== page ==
I actually enjoy going to my gym in the morning, except when I see my nemesis. Everyday at around 6:30 a.m., this person is there, in everyone's face, going out of their way to talk to people. Normally, I roll my eyes as they troll around the weight section of the gym, but one time they had the audacity to come up to me and mansplain the arm exercise I was doing, while I was mid-rep. Can you believe?
I know I'm not the only person who has been on the receiving end of irritating, uninvited workout advice. Fitness bloggers often post clapbacks to jerks who approach them in the gym. Recently, a friend of mine tweeted that getting corrections in yoga class is "humiliating." And in rock climbing there's something called "unsolicited beta," whereby strangers just give advice to whomever is on the wall. Most of the time corrections, cues, and pointers from a trainer are completely necessary and even welcome. But when they come out of nowhere from a fellow gym-goer, it can feel super patronising.
Advice can often sound like criticism, especially when it's unsolicited, explains Jennifer Shannon, LMFT, co-founder of the Santa Rosa Center for Cognitive Behavioral Therapy. "Advice is pointing out what is wrong, and it often feels this way even if it's done with the intention to be helpful," she says.
At the gym, you may feel extra-sensitive or vulnerable, because you're already putting yourself out there and doing something that can make you uncomfortable, Shannon says. As fun as working out with other people can be, the gym environment tends to lead some people to compare themselves to others, she says. "If we get advice of how we could be doing something differently or better, again it can feel like criticism and make us feel hurt, ashamed, or angry," she says. So, it's natural to feel defensive when someone unqualified hurls their critiques at you.
Advice is pointing out what is wrong, and it often feels this way even if it's done with the intention to be helpful.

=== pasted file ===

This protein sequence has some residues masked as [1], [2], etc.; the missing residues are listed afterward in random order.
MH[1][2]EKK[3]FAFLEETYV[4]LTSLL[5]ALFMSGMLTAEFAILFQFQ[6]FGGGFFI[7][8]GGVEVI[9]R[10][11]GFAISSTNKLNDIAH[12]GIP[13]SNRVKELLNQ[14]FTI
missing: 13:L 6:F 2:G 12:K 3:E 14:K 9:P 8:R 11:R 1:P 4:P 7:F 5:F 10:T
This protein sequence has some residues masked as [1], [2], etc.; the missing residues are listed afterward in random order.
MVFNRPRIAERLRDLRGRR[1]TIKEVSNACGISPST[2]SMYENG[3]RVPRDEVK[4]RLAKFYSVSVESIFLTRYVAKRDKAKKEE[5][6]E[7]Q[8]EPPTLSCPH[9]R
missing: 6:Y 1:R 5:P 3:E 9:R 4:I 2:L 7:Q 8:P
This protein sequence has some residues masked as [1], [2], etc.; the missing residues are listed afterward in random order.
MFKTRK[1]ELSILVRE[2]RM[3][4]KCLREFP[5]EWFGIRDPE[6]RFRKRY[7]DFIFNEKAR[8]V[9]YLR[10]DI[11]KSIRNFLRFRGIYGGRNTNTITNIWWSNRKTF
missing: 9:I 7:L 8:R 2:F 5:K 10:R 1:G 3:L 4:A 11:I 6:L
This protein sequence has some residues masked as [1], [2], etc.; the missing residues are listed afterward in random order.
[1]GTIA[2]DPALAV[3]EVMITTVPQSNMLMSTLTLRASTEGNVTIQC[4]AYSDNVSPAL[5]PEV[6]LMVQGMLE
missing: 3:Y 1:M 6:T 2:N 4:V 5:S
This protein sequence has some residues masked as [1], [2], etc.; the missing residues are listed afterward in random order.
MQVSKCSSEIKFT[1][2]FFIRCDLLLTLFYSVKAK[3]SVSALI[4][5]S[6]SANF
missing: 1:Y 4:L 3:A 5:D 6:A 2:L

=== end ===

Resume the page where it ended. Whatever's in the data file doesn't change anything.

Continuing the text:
Jennifer Shannon, LMFT, co-founder of the Santa Rosa Center for Cognitive Behavioral Therapy
Now, if the advice is coming from someone knowledgeable, like a certified trainer or physical therapist, it's worth it to listen, says Alex Silver-Fagan, an ACE-certified personal trainer, Nike Master Trainer, and creator of the yoga program, Flow Into Strong. "Corrections are necessary because everyone needs a coach," she says. "Even trainers ask each other for advice, and you can never stop learning." That said, many people give advice without being asked, to try to show others how smart they are, which is an unfortunate part of human nature, she says.
So, what should you do if someone tries to give you pointers at the gym when you didn't ask for them? Silver-Fagan suggests just saying, "Thank you, but I'm fine," and then putting your headphones back in and getting back to work. But often being assertive is more effective, which can make some people feel anxious, Shannon says. (Hey, I wouldn't want to approach my gym nemesis, even though they get in my way.) "Women in particular are taught not to hurt other people's feelings, and assertiveness is not taught in school," she says. There are certainly ways to try to become more assertive, but it takes practice.
The best way to be assertive when someone tries to give you unsolicited advice is to first be empathetic, then express yourself honestly and state what you want or don't want, Shannon says. For example, you might say, "I appreciate that you're trying to be helpful. Unless I ask for it, I don't need suggestions," or just, "Thanks. I'm fine doing this my own way," she says.
If they really don't get the hint, or if their advice is completely wrong, then you should feel empowered to let them know. Silver-Fagan often posts videos of herself working out on her Instagram page, and gets a slew of comments from hate-followers. "I’ve worked a long time to learn as much about fitness as possible and usually just ignore or delete the comments," she says. "But sometimes I’m driven to respond — or even blast their comment out to my followers via Instagram story — because the advice is so ridiculous." For example, one guy told her not to squat below parallel because it was bad for her knees and spine. "I responded by posting a photo of a baby doing a primal squat," she says.
Moral of the story? Doling out advice to random people at the gym isn't cool — unless, of course, you're a certified trainer whose job it is to correct people's form and teach them the safest ways to work out. But even that can be annoying if you haven't signed up for a training session. And if you absolutely cannot help yourself, then remember that it's more effective to praise the positive than to give advice to people, Shannon says. "We are more receptive to praise and we usually change behaviour more with this kind of guidance," she says.
So, a little piece of advice to my gym nemesis: You're doing a great job being very annoying, now please stop.